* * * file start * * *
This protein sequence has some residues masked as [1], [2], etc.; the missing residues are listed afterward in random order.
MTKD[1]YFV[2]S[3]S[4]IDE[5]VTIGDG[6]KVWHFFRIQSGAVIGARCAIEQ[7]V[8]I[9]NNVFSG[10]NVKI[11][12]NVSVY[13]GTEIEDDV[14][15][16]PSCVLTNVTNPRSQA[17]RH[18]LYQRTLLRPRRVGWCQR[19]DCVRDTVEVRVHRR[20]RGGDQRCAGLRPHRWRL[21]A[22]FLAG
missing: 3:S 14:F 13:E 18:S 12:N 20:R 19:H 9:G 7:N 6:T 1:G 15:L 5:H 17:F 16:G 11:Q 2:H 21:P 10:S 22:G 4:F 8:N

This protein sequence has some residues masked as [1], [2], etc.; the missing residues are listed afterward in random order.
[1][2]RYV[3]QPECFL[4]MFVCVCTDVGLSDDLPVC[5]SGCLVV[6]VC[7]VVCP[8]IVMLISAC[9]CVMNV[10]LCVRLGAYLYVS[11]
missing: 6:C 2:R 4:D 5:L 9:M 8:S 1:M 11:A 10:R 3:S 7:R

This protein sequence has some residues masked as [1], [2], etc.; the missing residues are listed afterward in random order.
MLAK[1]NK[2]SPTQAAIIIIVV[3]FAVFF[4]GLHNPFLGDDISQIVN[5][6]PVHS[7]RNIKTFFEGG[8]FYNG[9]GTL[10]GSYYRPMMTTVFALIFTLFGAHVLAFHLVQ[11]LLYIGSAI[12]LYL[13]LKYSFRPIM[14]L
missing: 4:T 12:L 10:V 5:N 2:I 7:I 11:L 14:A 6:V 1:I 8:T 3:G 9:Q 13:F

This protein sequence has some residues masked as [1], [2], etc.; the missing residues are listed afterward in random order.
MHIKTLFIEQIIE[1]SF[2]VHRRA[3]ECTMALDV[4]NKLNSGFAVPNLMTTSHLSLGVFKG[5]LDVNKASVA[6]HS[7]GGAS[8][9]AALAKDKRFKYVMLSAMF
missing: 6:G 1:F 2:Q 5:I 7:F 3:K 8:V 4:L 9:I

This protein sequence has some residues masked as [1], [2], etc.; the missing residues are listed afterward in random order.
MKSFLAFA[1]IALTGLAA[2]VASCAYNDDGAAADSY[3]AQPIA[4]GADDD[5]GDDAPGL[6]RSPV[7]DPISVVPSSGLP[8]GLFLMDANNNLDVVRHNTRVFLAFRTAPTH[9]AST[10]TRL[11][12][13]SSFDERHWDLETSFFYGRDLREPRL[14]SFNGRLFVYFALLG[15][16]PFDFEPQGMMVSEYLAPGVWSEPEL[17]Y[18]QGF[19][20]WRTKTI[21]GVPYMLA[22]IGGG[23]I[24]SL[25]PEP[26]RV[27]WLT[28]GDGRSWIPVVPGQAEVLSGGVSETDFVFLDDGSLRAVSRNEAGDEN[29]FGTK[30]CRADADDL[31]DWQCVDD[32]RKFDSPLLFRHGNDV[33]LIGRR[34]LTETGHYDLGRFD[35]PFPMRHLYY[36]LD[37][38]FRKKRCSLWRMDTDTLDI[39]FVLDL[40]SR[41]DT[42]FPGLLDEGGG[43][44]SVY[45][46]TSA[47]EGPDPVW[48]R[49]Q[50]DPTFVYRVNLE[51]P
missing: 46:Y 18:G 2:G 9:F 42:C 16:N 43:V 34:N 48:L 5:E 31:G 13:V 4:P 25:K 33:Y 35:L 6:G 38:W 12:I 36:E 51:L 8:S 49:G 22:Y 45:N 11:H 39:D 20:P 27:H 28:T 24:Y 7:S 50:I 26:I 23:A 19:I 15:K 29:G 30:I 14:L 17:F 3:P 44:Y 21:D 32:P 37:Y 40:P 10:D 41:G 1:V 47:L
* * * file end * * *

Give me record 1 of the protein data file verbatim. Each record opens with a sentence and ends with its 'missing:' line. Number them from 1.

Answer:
This protein sequence has some residues masked as [1], [2], etc.; the missing residues are listed afterward in random order.
MTKD[1]YFV[2]S[3]S[4]IDE[5]VTIGDG[6]KVWHFFRIQSGAVIGARCAIEQ[7]V[8]I[9]NNVFSG[10]NVKI[11][12]NVSVY[13]GTEIEDDV[14][15][16]PSCVLTNVTNPRSQA[17]RH[18]LYQRTLLRPRRVGWCQR[19]DCVRDTVEVRVHRR[20]RGGDQRCAGLRPHRWRL[21]A[22]FLAG
missing: 3:S 14:F 13:E 18:S 12:N 20:R 19:H 9:G 7:N 6:T 1:G 15:L 5:H 17:F 16:G 11:Q 2:H 21:P 10:S 22:G 4:F 8:N